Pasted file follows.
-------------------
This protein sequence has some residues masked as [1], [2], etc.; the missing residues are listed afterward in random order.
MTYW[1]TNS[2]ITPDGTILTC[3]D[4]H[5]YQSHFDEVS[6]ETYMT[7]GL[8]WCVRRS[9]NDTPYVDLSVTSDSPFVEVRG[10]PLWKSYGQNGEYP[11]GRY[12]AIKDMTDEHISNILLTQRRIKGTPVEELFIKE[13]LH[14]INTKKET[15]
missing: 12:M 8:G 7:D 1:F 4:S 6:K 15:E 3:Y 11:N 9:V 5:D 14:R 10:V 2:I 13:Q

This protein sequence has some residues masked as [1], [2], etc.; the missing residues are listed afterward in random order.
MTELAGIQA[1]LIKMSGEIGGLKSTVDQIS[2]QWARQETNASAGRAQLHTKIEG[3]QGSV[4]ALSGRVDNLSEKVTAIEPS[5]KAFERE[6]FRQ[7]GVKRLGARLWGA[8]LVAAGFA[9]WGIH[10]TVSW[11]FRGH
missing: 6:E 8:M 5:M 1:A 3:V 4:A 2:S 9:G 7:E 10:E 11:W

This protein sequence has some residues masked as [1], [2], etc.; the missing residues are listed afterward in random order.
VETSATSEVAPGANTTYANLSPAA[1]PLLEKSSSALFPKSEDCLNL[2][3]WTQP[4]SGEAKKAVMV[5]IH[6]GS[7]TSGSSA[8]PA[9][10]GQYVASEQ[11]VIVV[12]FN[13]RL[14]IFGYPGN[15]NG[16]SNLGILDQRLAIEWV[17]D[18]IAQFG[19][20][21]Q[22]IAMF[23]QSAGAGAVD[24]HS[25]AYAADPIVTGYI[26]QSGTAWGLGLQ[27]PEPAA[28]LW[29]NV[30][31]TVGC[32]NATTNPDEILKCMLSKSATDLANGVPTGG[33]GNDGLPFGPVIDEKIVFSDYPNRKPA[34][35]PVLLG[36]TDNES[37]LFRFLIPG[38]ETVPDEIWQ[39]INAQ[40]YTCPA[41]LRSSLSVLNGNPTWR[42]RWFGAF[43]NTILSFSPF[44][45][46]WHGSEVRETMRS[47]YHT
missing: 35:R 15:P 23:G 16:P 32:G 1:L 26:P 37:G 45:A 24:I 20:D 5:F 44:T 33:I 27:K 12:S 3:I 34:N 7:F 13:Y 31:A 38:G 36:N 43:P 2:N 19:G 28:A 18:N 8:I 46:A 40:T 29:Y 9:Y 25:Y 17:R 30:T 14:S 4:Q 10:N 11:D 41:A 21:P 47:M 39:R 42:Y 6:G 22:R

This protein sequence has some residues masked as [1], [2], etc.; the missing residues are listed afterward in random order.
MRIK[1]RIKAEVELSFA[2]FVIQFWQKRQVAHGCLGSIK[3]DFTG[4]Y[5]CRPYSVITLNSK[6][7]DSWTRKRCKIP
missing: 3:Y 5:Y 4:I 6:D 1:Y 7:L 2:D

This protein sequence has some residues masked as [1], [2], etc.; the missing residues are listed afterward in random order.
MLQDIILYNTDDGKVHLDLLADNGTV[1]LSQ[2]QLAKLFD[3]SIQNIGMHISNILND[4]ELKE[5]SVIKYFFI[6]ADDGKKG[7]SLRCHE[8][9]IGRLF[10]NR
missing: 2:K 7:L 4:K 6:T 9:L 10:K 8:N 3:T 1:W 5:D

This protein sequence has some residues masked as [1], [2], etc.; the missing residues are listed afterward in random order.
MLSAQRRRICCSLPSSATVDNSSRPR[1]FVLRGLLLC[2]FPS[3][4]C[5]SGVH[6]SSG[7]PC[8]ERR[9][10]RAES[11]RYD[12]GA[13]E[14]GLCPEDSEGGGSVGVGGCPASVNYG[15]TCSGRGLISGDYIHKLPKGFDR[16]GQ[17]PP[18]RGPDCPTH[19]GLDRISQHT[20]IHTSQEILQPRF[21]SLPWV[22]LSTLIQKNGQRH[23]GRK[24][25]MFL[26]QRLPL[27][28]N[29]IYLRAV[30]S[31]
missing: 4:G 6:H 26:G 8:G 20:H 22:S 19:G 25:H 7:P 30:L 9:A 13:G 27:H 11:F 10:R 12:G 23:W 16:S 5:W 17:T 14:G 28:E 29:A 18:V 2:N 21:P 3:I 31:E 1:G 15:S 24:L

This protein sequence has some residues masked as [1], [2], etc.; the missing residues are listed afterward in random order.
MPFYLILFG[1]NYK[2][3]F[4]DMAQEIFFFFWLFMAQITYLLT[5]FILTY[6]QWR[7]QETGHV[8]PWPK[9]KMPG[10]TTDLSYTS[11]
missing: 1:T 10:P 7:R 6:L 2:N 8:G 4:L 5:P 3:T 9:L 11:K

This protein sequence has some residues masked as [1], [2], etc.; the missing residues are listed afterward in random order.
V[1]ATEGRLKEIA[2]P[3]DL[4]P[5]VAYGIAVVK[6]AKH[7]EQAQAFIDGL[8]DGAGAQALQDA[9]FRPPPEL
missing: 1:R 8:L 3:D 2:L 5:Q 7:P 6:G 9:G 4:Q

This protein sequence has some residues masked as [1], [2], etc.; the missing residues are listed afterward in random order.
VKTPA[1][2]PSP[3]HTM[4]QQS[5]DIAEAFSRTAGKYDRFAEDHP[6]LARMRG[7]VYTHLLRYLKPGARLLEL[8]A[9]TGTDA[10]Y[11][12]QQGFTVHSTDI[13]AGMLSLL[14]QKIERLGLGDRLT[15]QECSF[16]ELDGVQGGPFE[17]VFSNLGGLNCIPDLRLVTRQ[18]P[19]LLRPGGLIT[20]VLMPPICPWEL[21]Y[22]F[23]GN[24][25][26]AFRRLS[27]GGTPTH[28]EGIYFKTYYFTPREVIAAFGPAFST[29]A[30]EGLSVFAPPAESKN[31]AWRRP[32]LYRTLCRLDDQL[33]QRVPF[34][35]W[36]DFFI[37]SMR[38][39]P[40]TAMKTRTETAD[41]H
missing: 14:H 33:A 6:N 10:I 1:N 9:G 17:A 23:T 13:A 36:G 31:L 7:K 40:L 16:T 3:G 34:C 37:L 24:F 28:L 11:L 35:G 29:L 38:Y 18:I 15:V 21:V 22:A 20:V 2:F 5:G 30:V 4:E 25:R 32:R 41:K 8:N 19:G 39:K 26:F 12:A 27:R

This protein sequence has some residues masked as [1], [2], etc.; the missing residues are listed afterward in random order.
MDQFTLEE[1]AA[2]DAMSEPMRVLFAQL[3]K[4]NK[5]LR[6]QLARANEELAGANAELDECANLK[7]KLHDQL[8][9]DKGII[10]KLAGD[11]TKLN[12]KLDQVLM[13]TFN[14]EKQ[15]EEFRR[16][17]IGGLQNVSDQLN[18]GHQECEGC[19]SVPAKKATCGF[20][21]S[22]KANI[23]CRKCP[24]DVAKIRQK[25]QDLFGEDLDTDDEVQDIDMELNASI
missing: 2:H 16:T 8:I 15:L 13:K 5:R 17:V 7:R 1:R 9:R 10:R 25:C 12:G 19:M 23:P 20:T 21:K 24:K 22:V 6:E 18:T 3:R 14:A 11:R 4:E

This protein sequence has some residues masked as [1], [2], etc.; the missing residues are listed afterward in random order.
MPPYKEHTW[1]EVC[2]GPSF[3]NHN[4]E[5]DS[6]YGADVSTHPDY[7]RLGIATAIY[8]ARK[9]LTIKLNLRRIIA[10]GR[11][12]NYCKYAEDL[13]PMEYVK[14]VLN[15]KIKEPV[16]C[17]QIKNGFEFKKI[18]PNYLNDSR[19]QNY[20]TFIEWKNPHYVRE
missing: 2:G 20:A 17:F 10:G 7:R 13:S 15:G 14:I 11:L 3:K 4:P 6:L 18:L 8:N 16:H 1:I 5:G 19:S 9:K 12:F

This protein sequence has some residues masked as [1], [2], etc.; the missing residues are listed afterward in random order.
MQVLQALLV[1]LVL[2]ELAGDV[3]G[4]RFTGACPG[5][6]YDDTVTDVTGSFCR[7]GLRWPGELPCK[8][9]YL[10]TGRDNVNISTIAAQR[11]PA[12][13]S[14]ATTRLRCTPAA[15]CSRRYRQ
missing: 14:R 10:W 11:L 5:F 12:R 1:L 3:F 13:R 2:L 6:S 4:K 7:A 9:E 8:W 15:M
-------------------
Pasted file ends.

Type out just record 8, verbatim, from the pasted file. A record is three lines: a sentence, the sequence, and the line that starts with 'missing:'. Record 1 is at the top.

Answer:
This protein sequence has some residues masked as [1], [2], etc.; the missing residues are listed afterward in random order.
V[1]ATEGRLKEIA[2]P[3]DL[4]P[5]VAYGIAVVK[6]AKH[7]EQAQAFIDGL[8]DGAGAQALQDA[9]FRPPPEL
missing: 1:R 8:L 3:D 2:L 5:Q 7:P 6:G 9:G 4:Q